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Kik, the new chat application for smartphones that is faster and more social than standard text messages, continues to report astounding growth in traffic after exclusively revealing the launch of its service to VentureBeat.
The company tells me it registered 250,000 new users in 24 hours yesterday, pushing it over 900,000 total registrations. It’s on track to blow past a million users today, just two weeks after launch. That growth would be unprecedented for any service. [Update: Just an hour after I posted this, the company says it broke 1.1 million users.]
“And it’s still accelerating,” chief executive Ted Livingston tells me. See chart below.
Kik’s charm is its speed. For now it’s also dead simple: It doesn’t let you send attachments, such as photos.
Despite that, Kik has some impressive technology behind the scenes created by Livingston, a former strategist for RIM’s BlackBerry Messenger unit.
And it appears amazingly viral. By targeting smartphone users, it appeals to a subset of all mobile users. But as Livingston explains, those smartphone users are more likely to be connected to each other — and that helps with viral growth. Right now, Kik’s users are clustered in North America.
Once you download Kik (which runs on iPhone, Android or BlackBerry devices), it checks your phone’s address book and recommends contacts you know who have already have downloaded Kik. This part, I’ve since realized, is its secret sauce: For me, it pulled contacts aggressively, including some names I didn’t recognize — but it’s also really effective, because it let me start chatting with my friends immediately.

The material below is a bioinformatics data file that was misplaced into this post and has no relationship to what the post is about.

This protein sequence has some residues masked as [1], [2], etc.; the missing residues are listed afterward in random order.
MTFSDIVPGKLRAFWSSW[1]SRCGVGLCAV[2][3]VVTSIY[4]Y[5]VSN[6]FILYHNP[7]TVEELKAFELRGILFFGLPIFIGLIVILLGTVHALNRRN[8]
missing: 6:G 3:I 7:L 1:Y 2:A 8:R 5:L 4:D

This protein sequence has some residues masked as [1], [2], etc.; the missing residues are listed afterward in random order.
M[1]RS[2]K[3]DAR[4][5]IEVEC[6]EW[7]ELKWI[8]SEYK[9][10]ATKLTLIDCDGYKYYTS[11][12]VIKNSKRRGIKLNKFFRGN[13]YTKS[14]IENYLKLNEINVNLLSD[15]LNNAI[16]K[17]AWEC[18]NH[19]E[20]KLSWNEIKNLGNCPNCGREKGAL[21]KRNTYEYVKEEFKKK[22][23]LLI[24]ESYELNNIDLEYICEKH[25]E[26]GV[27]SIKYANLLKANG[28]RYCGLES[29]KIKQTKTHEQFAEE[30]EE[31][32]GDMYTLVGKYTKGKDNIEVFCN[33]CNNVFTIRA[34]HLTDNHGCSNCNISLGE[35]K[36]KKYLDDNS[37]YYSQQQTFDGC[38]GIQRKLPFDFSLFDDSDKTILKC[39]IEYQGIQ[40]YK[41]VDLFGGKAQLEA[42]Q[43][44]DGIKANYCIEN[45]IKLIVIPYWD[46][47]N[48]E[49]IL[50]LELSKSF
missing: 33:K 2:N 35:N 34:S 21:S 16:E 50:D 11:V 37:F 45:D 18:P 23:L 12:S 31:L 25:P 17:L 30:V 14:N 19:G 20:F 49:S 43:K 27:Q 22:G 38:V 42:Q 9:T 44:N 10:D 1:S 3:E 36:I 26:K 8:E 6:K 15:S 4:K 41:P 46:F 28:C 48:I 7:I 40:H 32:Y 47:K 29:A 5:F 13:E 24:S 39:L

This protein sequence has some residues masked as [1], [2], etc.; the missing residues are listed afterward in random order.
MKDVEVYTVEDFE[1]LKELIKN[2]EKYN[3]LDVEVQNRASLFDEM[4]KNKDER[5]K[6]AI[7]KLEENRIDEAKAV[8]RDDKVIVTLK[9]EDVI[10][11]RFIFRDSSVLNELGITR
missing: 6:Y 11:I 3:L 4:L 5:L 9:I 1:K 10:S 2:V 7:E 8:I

Kik only takes the final step of adding names to your Kik address book if you message them. You can delete contacts with a finger swipe.
Kik competes with apps like WhatsApp and PingChat. (In a sign of the ecosystem sprouting up around RIM’s headquarters, Kik’s offices sits across the hall from PingChat’s office in the same incubator center in Waterloo, Canada.)
WhatsApp arguably has more features. It lets you send multimedia, such as photos, video and audio files. That may be why WhatsApp gets higher ratings in the app stores.
Like some IM services, Kik lets you see messages instantly. You can even see when the other person is typing. As a result, it feels more immediate than standard text messages and competing chat apps. It labels each message as either “sent,” “delivered” or “read,” letting you know in real time when the user gets and reads it on the other end. The only other service that does this is BlackBerry Messenger. But Livingston says Kik’s service is even faster than BBM. And Kik’s service is free for smartphone users, most of whom are already paying for data plans but may have to pay extra for SMS text messages — which are a notorious ripoff in terms of price per kilobyte of data.
Some commenters on my original Kik post said they don’t think the service’s improvements are good enough to make them switch from SMS. It’s yet another app to download, and why do that when everyone already has SMS? However, others said it worked so smoothly and speedily that they think it has a very good chance to catch on. One user said it it is “perfect” enough that it beats out similar services, just liked Skype beat out other voice-over-Internet services.
Right now, at least, Kik is seeing some crazy growth. The service even hit some traffic limits on RIM yesterday after Kik sent 10 million messages via RIM phones, but Livingston said RIM is increasing the limits.
So what do you think? Is Kik going to kill SMS, or is it just a passing fad?
The chart below shows usage going up significantly from when I last wrote about the service early Wednesday. Kik drew 12,000 users every half-hour at Thursday’s peak, up from 12,000 users every hour on Wednesday.
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